Ryan J. Suto's Blog

02 March 2012

NYPD Surveillance of Northeastern US Muslims

UPDATE (12 March):

Today I received a letter in response to my FOIL request (below) send to the NYPD. It is dated 9 March and states, in part, “…a further review is necessary to assess the potential applicability of exemptions set forth in FOIL, and whether the records can be located. I estimate that this review will be completed, and a determination issued, within twenty business days of the date of this letter.” It was signed by Richard Mantellino.
So, hopefully before 6 April I will have a final determination on my FOIL request. Make sure to check back for updates!

As my readers should know, the NYPD has a surveillance program which targets Islamic groups throughout the northeastern part of the United States. And they claim that it is legal. I’m skeptical.

Surely the 4th Amendment assurance against unreasonable searches is implicated here. The Supreme Court has recently held “that the Government’s installation of a GPS device on a target’s vehicle, and its use of that device to monitor the vehicle’s movements, constitutes a ‘search’” While the data collection of groups of individuals based on religion is greatly different than the case in US v. Jones, there are enough issues here to raise ‘red flags’ of possible unconstitutionality. Moreover, such targeting based solely on religion seems to run counter to the spirit of the 5th and 14th Amendment assurances of the equal protection under the law for all citizens.

I would like to quote Justice Murphy’s dissent from the famed Korematsu decision regarding the internment of Japanese-Americans during World War II:
I dissent, therefore, from this legalization of racism. Racial discrimination in any form and in any degree has no justifiable part whatever in our democratic way of life. It is unattractive in any setting, but it is utterly revolting among a free people who have embraced the principles set forth in the Constitution of the United States. All residents of this nation are kin in some way by blood or culture to a foreign land. Yet they are primarily and necessarily a part of the new and distinct civilization of the United States. They must, accordingly, be treated at all times as the heirs of the American experiment, and as entitled to all the rights and freedoms guaranteed by the Constitution.
Korematsu v. U.S., 323 U.S. 214, 242 (1944). What we have with the actions of the NYPD certainly appear to be legalized discrimination against a religion.

However, this issue shouldn’t be thought of in a strict legal sense. To paraphrase Dennis Parker of the ACLU, 'What is at stake is the kind of country we choose to be. Any willingness to accept the abridgement of the rights of some in the name of national security erodes the very foundation of our nation. We must recognize that injustice anywhere and against anyone is injustice against us all.' The experience of humanity has shown that blanket group-based presumptions on the part of the government harm the innocent more than they deter the guilty.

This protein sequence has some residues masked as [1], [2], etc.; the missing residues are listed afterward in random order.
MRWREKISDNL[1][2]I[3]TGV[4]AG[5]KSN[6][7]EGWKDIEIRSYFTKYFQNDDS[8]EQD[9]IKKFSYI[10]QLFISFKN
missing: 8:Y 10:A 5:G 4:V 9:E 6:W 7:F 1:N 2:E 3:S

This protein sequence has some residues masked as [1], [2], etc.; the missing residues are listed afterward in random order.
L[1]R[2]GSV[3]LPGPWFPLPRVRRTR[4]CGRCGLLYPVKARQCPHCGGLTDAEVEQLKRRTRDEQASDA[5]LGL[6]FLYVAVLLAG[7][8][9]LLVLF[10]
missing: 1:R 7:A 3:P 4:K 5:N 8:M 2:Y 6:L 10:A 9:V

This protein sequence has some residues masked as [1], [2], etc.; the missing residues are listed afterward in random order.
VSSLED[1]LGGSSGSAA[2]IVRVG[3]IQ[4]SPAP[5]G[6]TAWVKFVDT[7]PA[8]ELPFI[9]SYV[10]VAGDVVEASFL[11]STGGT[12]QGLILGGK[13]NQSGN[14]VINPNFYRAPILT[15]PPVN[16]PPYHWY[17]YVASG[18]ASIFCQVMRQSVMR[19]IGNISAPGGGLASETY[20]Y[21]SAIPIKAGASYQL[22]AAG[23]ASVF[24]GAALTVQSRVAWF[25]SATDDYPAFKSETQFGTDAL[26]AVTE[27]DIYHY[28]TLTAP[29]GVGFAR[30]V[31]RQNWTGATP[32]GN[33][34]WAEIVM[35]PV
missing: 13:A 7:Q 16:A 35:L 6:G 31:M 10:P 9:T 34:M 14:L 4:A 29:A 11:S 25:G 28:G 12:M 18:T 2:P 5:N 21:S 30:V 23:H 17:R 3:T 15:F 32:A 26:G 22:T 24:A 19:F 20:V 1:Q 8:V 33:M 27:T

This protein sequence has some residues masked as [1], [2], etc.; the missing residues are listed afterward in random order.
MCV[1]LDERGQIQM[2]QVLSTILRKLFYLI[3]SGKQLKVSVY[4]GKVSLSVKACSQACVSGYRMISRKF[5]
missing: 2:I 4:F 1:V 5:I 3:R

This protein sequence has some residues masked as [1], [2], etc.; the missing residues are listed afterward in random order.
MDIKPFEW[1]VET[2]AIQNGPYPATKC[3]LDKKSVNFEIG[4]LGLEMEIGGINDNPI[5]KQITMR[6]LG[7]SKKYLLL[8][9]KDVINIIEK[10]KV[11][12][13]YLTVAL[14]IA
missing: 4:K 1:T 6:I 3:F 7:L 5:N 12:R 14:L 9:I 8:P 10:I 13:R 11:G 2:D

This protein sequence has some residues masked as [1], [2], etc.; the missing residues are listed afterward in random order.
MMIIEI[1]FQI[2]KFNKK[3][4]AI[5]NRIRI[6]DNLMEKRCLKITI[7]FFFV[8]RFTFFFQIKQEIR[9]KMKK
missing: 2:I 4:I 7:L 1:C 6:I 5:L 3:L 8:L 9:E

In the end, I am not qualified to give a legal opinion on the issue; I can say that I find in contention with my notion of civil liberties and equal protection. Does the NYPD really have solid evidence to suspect each individual targeted—enough to warrant such surveillance? What is the full scope of such surveillance? There is a lot that the public doesn’t know.

But the public must know. The public—as the ultimate sovereign—should know the legal and constitutional basis for the wholesale panopticon-esque, Big Brother-esque surveillance on a minority group. This again makes American appear reactionary and bigoted around the word. As such, in order to find out more, I have filed a FOIL request—that is, I have invoked the Freedom of Information Law as a citizen of the State of New York to compel the NYPD to provide any records they have on this program.

Unfortunately, there are several law enforcement exceptions to this law that the NYPD will likely claim, but I wish to at least indicate to them that the public needs to know more about what is going on with this program. So, while I don’t think I will be receiving any more documents like the AP has received from a source, I might get something to share here.

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